“Okay, breathe. Take a deep breath through your nose and activate your cleansing Ujai breath from the back of your throat. Stand strong in Tàdàsana Mountain pose. Feet together, arms stretched at your sides, palms facing towards the ceiling. Close your eyes. Ground your feet. Feel one with the Earth. Today will be the day.”
Welcome to the narrative that’s been playing in my head for an average of four times a week for almost a year now, since I first introduced Yoga into my life.
I had always been familiar with Yoga, but never felt a commitment to it and its benefits until recently. The Yoga journey is a powerful one that requires a lot of effort, emotional strength, and most of all, patience and humility. You can’t expect to go in knowing how to jump into a headstand straight away, and you might not even get a position as simple as Downward Dog correctly right off the bat, but the learning experience ranges from intensely to subtly identifying the progresses of your practice.
Perhaps I’m getting way ahead of myself here. You see, I’m still elevated from what I was finally able to achieve not mere days before writing this article. Gather ye round, I will tell the tale of how this bazaarite was finally able to break out of her fear and into a posture that she’d only ever dreamed of conquering: Salambasana Sarasana, or in layman’s terms, the supported headstand.
In January 2017, I never thought I’d find myself upside down at an Alive Yoga class circa now. I was attending Vinyasa classes frequently at my gym, and after noticing the precision of my alignment despite my clumsy balance and weak ankles, the instructor told me about Alive Yoga – a well-known studio for Yoga enthusiasts in Kuwait, cradled between canopies of trees in Bneid Al Gar. “They have all these great classes, a discount for new members, and their 30 Day Yoga Challenge is starting next week. You should give it a try and see if you can get into it.”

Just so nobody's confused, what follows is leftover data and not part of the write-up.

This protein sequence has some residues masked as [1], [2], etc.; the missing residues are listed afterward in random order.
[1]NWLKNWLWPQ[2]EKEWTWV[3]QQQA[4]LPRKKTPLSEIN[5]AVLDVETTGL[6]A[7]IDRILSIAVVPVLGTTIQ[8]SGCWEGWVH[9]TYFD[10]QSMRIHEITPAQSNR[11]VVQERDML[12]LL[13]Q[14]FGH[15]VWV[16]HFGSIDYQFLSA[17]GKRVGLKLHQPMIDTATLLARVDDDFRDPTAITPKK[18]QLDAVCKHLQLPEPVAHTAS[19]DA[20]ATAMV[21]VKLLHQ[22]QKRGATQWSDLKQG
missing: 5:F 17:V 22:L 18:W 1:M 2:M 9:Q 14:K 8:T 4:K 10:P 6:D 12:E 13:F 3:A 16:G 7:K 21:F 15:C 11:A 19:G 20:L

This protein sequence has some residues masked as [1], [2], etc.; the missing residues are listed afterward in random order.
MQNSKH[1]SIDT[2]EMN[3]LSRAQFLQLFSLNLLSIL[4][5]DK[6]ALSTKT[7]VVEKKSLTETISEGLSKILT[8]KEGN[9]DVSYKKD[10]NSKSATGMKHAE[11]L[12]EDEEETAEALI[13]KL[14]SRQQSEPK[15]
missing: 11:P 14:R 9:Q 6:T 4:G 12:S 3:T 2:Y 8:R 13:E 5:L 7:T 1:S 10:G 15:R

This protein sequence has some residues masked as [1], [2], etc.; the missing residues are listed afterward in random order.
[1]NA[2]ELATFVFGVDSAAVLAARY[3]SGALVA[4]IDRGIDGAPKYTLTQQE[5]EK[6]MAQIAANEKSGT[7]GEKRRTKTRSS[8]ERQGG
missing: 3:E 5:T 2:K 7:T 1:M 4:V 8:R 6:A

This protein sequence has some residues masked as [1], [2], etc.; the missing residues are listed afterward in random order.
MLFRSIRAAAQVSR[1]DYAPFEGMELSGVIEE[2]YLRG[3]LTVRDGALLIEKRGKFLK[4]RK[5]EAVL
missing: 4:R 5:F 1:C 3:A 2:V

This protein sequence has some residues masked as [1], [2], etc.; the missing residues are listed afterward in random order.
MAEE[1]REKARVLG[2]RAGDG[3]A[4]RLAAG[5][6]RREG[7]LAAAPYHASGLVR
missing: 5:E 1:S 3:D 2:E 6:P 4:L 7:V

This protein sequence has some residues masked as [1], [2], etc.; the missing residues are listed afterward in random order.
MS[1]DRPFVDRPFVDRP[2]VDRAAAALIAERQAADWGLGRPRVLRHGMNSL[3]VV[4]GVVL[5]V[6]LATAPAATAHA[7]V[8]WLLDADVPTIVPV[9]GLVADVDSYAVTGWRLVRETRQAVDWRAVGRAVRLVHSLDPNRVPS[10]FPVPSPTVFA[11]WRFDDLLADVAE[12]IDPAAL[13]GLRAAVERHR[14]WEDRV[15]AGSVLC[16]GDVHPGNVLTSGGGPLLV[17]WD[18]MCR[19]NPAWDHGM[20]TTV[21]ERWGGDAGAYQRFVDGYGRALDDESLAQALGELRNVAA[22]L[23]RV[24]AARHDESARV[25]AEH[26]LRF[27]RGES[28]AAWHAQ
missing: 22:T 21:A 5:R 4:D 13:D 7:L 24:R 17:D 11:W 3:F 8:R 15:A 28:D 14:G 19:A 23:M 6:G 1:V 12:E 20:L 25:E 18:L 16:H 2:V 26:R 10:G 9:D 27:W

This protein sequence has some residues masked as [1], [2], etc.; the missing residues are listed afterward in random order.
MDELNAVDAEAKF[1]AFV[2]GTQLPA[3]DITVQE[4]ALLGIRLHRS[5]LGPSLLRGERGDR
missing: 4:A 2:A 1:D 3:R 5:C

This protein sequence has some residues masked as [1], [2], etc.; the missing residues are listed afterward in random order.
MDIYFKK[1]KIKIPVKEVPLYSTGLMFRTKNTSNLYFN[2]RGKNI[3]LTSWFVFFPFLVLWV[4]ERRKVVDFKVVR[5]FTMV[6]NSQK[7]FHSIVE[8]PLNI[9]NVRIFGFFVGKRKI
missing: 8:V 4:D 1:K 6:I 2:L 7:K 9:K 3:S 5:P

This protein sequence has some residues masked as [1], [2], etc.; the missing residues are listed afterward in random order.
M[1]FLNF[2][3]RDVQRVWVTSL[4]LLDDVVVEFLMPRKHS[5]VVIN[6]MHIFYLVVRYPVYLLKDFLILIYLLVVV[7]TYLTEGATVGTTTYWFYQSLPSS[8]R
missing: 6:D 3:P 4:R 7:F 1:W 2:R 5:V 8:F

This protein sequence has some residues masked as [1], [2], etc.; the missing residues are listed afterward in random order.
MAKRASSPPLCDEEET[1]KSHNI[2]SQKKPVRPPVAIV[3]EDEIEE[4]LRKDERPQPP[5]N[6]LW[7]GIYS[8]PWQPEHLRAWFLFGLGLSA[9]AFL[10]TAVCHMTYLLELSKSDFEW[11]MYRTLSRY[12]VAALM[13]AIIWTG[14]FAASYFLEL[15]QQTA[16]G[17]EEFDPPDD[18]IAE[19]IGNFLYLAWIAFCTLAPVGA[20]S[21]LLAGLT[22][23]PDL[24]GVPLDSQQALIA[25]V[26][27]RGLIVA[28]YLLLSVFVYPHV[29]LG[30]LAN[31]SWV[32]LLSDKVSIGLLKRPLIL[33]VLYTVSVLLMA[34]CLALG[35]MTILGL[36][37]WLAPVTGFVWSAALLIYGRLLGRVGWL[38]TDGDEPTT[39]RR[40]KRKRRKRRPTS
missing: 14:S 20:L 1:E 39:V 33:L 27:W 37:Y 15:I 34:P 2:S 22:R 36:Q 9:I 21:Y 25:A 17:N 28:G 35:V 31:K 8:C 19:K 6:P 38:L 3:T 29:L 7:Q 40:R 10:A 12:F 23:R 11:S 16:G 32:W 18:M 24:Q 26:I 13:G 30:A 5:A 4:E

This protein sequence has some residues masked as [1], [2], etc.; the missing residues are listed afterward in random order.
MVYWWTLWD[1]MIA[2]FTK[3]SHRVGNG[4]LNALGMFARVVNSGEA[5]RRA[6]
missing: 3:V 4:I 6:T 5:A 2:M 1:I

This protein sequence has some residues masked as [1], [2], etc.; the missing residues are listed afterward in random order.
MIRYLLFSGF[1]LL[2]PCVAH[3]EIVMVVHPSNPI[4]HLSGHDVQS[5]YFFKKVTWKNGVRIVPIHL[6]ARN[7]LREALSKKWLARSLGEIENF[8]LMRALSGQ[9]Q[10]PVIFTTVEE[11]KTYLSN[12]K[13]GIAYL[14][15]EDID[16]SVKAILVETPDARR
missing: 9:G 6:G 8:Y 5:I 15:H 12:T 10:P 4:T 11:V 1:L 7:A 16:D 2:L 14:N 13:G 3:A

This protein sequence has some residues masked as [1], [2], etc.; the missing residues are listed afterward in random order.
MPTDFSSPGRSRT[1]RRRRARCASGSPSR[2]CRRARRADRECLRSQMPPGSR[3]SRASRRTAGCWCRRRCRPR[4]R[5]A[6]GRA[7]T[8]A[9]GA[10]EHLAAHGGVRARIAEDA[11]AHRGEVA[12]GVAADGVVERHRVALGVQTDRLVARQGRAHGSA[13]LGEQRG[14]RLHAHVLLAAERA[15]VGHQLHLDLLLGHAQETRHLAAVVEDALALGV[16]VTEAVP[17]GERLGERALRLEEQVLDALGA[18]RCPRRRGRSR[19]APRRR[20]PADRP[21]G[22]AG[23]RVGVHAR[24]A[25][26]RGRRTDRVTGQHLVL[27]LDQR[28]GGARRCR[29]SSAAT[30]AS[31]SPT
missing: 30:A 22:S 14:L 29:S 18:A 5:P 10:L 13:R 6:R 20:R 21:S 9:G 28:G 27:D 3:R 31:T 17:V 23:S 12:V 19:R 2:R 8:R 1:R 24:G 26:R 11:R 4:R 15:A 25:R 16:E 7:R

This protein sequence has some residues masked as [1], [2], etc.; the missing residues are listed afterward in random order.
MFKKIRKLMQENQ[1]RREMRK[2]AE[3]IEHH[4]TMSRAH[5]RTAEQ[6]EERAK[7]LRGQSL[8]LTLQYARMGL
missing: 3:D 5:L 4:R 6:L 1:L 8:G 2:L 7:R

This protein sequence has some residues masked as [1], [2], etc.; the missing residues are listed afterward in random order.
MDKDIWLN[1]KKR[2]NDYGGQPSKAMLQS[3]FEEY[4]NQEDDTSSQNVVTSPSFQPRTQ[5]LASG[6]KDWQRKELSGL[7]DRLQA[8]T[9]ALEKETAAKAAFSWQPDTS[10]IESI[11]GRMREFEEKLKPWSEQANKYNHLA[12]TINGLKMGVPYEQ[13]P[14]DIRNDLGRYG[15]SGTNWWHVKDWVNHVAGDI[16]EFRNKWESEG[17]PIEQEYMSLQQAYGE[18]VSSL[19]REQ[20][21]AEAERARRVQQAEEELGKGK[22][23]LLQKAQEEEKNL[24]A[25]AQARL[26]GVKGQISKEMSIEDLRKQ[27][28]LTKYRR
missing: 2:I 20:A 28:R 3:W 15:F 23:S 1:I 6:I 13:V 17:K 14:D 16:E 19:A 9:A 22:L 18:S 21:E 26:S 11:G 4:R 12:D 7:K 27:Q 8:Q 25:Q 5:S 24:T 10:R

And so I did. I completed the challenge, kept renewing my membership, and learned more about my body’s strength and capabilities than I ever had doing anything else. I indulged in the variety of classes the studio offered: Vinyasa Flow, Rocket Yoga, and Ashtanga being my favorites. I could never do the headstands, because I’d always recoil in fear every time an instructor would try to help me, so I’d settle on planting my feet firmly on the wall while my hands would flatten the earth and my head would hang down between my shoulders, forming an awkward “L” shape of sorts.
I did this for months and felt that I was only just getting by – a feeling not dissimilar to getting straight C+s in my 10th grade Physics class. But remembering the guidance received by different instructors, I tried to channel the patience, kindness and humility Yoga has taught me to embrace with this mantra: “Don’t rush things. They’ll happen when you’re ready.”
With that in mind, I decided to go with the flow, release all expectations, and see what I could do at Rawan’s 5:30PM Ashtanga class on an idle Sunday afternoon.
We begin in Tàdàsana and activate our breathing. We flow through our vinyasas a total of nine times. We move through strength-building standing sequences, we find control and concentration through our centering balance sequence. We stretch through the invigorating seated sequence, and finish off with our Bridges, Wheels, and shoulder stands. I know what’s coming next, and I feel the butterflies form in my stomach as I get up to move my mat against the wall.
I hesitate and wave Rawan, the sweet and quirky instructor, over to spot me. As she helps me find proper support, I hear myself saying “please don’t leave me, I’m scared.” But before I know it, lift off! I’m positioned in a strong, straight line resembling an (almost) perfect “I” with my shoulders supporting my head.
So, do I think I can do this again? Well, I already have, and that’s a great sign but, the Yoga journey is never-ending, and I still have a lot more to achieve. However, it’s nice to know that I can finally say I know what the world looks like upside down. And let me tell you, it’s certainly a lot different than hanging like an L and staring at the ground.